| DistroWatch Weekly
|DistroWatch Weekly, Issue 465, 16 July 2012
Welcome to this year's 29th issue of DistroWatch Weekly!
In a world that is increasingly connected many people want a desktop operating system which combines the best of both sides -- the traditional desktop and the cloud. In this week's issue Jesse Smith takes Netrunner, a Kubuntu-based distribution with its head in the clouds, and reports on the hybrid desktop. In our News section we will address a new, bold move by Mandriva, check out which distributions are supporting ARM processors and talk about an interesting new feature coming out of the PC-BSD camp. As usual we will touch on the various releases of this past week and look forward to new versions from the Frugalware, Ubuntu and ROSA projects.
In our Question & Answer section this week we talk about security and accessibility, two concerns on the minds of many. Do you use open source accessibility tools at work or at home? Tell us how you keep your computer accessible in the Comments section below. We here at DistroWatch wish you a pleasant week and happy reading!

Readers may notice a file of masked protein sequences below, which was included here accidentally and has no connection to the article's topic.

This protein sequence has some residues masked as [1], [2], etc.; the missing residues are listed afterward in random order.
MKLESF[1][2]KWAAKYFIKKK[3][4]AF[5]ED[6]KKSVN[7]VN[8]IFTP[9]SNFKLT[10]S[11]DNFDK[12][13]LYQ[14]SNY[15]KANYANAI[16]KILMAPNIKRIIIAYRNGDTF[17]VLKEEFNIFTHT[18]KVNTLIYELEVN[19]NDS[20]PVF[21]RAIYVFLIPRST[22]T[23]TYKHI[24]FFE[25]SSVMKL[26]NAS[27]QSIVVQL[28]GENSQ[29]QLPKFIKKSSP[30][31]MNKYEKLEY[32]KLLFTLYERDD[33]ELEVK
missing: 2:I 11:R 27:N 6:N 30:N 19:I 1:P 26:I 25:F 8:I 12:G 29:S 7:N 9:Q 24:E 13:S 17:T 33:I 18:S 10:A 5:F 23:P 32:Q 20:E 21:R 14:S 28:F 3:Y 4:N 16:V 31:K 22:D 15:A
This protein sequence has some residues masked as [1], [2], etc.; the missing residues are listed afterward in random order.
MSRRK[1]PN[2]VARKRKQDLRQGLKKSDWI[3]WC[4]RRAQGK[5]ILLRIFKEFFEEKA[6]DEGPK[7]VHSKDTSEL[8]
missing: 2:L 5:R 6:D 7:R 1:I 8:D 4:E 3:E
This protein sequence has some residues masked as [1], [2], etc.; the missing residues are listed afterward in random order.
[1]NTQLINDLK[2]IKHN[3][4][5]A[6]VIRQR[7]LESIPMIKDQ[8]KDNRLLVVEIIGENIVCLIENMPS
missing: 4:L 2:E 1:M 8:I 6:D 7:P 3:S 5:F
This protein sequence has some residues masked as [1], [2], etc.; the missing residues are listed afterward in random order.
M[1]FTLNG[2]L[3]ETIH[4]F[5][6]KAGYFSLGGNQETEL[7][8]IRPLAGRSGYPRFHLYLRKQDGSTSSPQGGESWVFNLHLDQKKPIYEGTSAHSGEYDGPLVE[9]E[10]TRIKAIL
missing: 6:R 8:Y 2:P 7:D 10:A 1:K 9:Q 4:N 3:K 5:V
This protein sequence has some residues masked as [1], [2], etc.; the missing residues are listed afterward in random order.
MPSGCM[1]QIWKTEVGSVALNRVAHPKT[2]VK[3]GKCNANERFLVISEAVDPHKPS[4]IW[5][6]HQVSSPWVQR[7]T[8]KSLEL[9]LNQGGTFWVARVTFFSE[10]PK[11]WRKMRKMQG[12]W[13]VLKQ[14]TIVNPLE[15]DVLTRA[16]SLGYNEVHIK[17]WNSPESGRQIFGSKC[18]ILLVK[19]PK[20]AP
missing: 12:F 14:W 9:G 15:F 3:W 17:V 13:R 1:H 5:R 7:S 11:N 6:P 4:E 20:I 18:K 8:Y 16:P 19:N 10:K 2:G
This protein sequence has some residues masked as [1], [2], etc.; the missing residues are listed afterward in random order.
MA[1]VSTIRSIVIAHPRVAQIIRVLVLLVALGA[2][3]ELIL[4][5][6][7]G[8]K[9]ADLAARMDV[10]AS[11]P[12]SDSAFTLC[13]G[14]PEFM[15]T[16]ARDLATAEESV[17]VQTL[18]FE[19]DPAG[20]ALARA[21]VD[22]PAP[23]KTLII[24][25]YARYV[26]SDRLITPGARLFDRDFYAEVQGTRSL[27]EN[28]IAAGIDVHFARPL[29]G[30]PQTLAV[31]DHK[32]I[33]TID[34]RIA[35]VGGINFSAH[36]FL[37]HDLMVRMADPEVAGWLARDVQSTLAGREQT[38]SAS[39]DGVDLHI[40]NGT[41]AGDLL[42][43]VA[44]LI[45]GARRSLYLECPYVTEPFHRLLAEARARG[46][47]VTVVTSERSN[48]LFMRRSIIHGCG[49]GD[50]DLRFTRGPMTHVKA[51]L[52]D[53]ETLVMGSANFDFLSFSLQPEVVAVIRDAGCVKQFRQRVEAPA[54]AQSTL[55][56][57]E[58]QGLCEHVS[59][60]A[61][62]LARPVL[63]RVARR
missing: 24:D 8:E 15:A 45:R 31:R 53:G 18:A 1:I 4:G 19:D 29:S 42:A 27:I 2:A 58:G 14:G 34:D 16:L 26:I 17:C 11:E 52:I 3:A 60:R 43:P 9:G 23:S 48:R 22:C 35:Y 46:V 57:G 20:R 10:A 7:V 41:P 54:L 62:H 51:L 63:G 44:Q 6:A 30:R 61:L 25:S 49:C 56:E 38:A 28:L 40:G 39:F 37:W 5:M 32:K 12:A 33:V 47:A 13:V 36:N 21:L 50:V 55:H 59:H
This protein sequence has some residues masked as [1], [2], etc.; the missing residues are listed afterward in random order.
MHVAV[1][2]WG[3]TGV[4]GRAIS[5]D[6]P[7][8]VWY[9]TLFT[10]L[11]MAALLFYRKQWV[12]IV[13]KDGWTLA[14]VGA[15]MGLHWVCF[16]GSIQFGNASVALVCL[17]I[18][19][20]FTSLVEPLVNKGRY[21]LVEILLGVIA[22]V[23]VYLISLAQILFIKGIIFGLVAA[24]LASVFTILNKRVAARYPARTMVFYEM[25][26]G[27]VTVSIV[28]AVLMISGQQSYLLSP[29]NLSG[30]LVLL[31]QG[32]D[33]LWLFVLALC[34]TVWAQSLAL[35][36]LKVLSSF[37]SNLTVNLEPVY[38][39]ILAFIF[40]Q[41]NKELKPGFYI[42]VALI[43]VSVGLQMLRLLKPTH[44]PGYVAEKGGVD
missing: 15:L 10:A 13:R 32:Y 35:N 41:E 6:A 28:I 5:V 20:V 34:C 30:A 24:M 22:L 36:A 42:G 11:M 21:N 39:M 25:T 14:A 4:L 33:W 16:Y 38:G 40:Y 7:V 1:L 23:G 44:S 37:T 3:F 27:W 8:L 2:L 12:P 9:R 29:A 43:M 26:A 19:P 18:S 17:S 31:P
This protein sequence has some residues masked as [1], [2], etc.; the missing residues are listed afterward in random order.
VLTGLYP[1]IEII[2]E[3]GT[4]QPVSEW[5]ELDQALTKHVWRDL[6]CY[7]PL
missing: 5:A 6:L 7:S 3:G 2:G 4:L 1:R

Join us at irc.freenode.net #distrowatch
|Feature Story (by Jesse Smith)
First Impressions of Netrunner 4.2
The Netrunner distribution is one I've been asked to review recently. It's a project based on Kubuntu and the latest release of Netrunner, version 4.2, is based on Kubuntu 12.04, making it a long term support release. According the to the project's website, Netrunner aims to be a complete desktop OS that will feel comfortable to new users while remaining flexible. The latest release is offered in both 32-bit and 64-bit builds and the ISO download is approximately 1.6GB in size.